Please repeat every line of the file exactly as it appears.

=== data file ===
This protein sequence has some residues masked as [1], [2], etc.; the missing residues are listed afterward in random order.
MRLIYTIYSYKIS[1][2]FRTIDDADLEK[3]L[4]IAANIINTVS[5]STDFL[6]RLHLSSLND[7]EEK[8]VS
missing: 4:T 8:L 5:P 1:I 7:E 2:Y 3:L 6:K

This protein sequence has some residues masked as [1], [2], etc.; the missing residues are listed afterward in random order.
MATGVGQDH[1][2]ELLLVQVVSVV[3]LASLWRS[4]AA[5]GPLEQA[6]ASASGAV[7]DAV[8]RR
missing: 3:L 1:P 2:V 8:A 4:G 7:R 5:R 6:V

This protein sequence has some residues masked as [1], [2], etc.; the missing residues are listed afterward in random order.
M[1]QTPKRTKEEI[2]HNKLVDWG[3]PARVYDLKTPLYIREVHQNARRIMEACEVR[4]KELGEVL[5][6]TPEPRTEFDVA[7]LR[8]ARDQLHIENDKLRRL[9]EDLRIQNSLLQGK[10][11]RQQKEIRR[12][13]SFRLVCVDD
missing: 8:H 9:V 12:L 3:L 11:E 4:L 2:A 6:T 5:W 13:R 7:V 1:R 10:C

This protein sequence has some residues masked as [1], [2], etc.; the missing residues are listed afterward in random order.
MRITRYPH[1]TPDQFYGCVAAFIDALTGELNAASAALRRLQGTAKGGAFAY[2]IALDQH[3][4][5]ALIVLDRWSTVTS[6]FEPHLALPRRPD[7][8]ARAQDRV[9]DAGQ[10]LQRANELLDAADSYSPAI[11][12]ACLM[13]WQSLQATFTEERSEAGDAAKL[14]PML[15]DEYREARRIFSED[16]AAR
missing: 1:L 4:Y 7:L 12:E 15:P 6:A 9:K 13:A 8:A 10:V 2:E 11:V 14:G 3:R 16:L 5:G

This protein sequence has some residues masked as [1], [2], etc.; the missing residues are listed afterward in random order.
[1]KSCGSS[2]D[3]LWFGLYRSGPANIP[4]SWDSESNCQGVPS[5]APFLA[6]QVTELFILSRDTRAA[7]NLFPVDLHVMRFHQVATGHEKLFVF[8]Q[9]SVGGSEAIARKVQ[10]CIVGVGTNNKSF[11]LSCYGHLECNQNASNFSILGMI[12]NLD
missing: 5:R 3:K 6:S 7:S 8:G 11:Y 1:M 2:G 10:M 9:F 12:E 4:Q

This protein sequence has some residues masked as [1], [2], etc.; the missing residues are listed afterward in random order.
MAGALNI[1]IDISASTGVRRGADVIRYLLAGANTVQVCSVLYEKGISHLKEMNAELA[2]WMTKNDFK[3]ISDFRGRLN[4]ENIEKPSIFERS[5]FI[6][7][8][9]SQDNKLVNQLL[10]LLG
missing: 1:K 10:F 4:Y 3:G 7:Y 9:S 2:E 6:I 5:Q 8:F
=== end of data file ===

This protein sequence has some residues masked as [1], [2], etc.; the missing residues are listed afterward in random order.
MRLIYTIYSYKIS[1][2]FRTIDDADLEK[3]L[4]IAANIINTVS[5]STDFL[6]RLHLSSLND[7]EEK[8]VS
missing: 4:T 8:L 5:P 1:I 7:E 2:Y 3:L 6:K

This protein sequence has some residues masked as [1], [2], etc.; the missing residues are listed afterward in random order.
MATGVGQDH[1][2]ELLLVQVVSVV[3]LASLWRS[4]AA[5]GPLEQA[6]ASASGAV[7]DAV[8]RR
missing: 3:L 1:P 2:V 8:A 4:G 7:R 5:R 6:V

This protein sequence has some residues masked as [1], [2], etc.; the missing residues are listed afterward in random order.
M[1]QTPKRTKEEI[2]HNKLVDWG[3]PARVYDLKTPLYIREVHQNARRIMEACEVR[4]KELGEVL[5][6]TPEPRTEFDVA[7]LR[8]ARDQLHIENDKLRRL[9]EDLRIQNSLLQGK[10][11]RQQKEIRR[12][13]SFRLVCVDD
missing: 8:H 9:V 12:L 3:L 11:E 4:L 2:A 6:T 5:W 13:R 7:V 1:R 10:C

This protein sequence has some residues masked as [1], [2], etc.; the missing residues are listed afterward in random order.
MRITRYPH[1]TPDQFYGCVAAFIDALTGELNAASAALRRLQGTAKGGAFAY[2]IALDQH[3][4][5]ALIVLDRWSTVTS[6]FEPHLALPRRPD[7][8]ARAQDRV[9]DAGQ[10]LQRANELLDAADSYSPAI[11][12]ACLM[13]WQSLQATFTEERSEAGDAAKL[14]PML[15]DEYREARRIFSED[16]AAR
missing: 1:L 4:Y 7:L 12:E 15:P 6:A 9:K 13:A 8:A 10:V 2:E 11:V 14:G 3:R 16:L 5:G

This protein sequence has some residues masked as [1], [2], etc.; the missing residues are listed afterward in random order.
[1]KSCGSS[2]D[3]LWFGLYRSGPANIP[4]SWDSESNCQGVPS[5]APFLA[6]QVTELFILSRDTRAA[7]NLFPVDLHVMRFHQVATGHEKLFVF[8]Q[9]SVGGSEAIARKVQ[10]CIVGVGTNNKSF[11]LSCYGHLECNQNASNFSILGMI[12]NLD
missing: 5:R 3:K 6:S 7:S 8:G 11:Y 1:M 2:G 10:M 9:F 12:E 4:Q

This protein sequence has some residues masked as [1], [2], etc.; the missing residues are listed afterward in random order.
MAGALNI[1]IDISASTGVRRGADVIRYLLAGANTVQVCSVLYEKGISHLKEMNAELA[2]WMTKNDFK[3]ISDFRGRLN[4]ENIEKPSIFERS[5]FI[6][7][8][9]SQDNKLVNQLL[10]LLG
missing: 1:K 10:F 4:Y 3:G 7:Y 9:S 2:E 6:I 5:Q 8:F